anonymous
  • anonymous
Determine whether the following aare subspaces of C[-1,1]: (a) The set of functions f in C[-1,1] such that f(-1)=f(1) What is the procedure followed to proove these kind of questions ?
Mathematics
  • Stacey Warren - Expert brainly.com
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SOLVED
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katieb
  • katieb
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Zarkon
  • Zarkon
I assume you know the definition of a subspace?
anonymous
  • anonymous
yes
Zarkon
  • Zarkon
what does it tell you ... that you need to show?

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anonymous
  • anonymous
closure under vector addition, scalar mult and that there is the 0 vector in it
Zarkon
  • Zarkon
ok
Zarkon
  • Zarkon
so if \(f\in C[-1,1]\) and \(f(-1)=f(-1)\) does it follow that \[cf\in C[-1,1]\]
Zarkon
  • Zarkon
\(f(-1)=f(1)\)
Zarkon
  • Zarkon
ie is \(cf(-1)=cf(1)\)
anonymous
  • anonymous
i don't really understand why they need to point out that f(-1) = f(1)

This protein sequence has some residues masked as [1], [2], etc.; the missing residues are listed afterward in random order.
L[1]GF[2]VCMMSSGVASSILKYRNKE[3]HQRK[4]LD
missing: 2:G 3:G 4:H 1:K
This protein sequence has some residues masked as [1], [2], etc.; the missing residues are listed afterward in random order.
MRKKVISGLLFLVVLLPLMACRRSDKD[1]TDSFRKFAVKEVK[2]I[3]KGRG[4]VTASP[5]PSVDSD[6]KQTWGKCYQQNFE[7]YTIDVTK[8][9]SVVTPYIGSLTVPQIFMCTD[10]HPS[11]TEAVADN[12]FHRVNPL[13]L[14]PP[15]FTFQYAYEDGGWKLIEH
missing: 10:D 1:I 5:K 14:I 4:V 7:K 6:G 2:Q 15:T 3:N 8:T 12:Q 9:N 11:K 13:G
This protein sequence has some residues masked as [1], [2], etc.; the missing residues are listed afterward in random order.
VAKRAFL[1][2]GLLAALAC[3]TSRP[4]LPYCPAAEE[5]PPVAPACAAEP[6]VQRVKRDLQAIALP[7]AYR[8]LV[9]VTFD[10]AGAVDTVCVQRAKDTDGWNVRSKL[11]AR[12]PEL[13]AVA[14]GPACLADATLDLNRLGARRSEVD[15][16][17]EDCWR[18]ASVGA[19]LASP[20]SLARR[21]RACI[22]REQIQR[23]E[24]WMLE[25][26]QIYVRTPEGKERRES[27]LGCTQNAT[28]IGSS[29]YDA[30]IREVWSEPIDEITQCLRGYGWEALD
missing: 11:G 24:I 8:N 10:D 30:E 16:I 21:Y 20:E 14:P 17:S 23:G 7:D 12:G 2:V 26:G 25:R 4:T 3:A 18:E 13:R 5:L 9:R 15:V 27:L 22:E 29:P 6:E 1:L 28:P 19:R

Zarkon
  • Zarkon
they are just creating a subspace with certain properties.
Zarkon
  • Zarkon
if the axioms hold then it is a subspace
Zarkon
  • Zarkon
so is \(cf(-1)=cf(1)\)?
anonymous
  • anonymous
true
Zarkon
  • Zarkon
if \(f,g\in C[-1,1]\) does it hold that \(f+g\in C[-1,1]\)?
anonymous
  • anonymous
not necessarly
Zarkon
  • Zarkon
we should also note that if \(f,g\) are continuous then so are \(cf\) and \(f+g\)
Zarkon
  • Zarkon
why?
anonymous
  • anonymous
oh ok, i understand what you meant
Zarkon
  • Zarkon
if \(f,g\in C[-1,1]\) then \(f(-1)=f(1)\) and \(g(-1)=g(1)\) thus \(f(-1)+g(-1)=f(1)+g(1)\)
Zarkon
  • Zarkon
ok?
anonymous
  • anonymous
I understand that
Zarkon
  • Zarkon
what is the zero vector?
anonymous
  • anonymous
f(0) ?
Zarkon
  • Zarkon
no...\(f(x):=0\)
Zarkon
  • Zarkon
then \(f\) is continuous and \(f(-1)=0=f(1)\) thus \(f\in C[-1,1]\)
anonymous
  • anonymous
thank, for the help but who did u know that f(−1)=0=f(1) ?
Zarkon
  • Zarkon
if \(f\) is the zero vector...ie the zero function then \(f(x)=0\) for all \(x\). That includes -1 and 1

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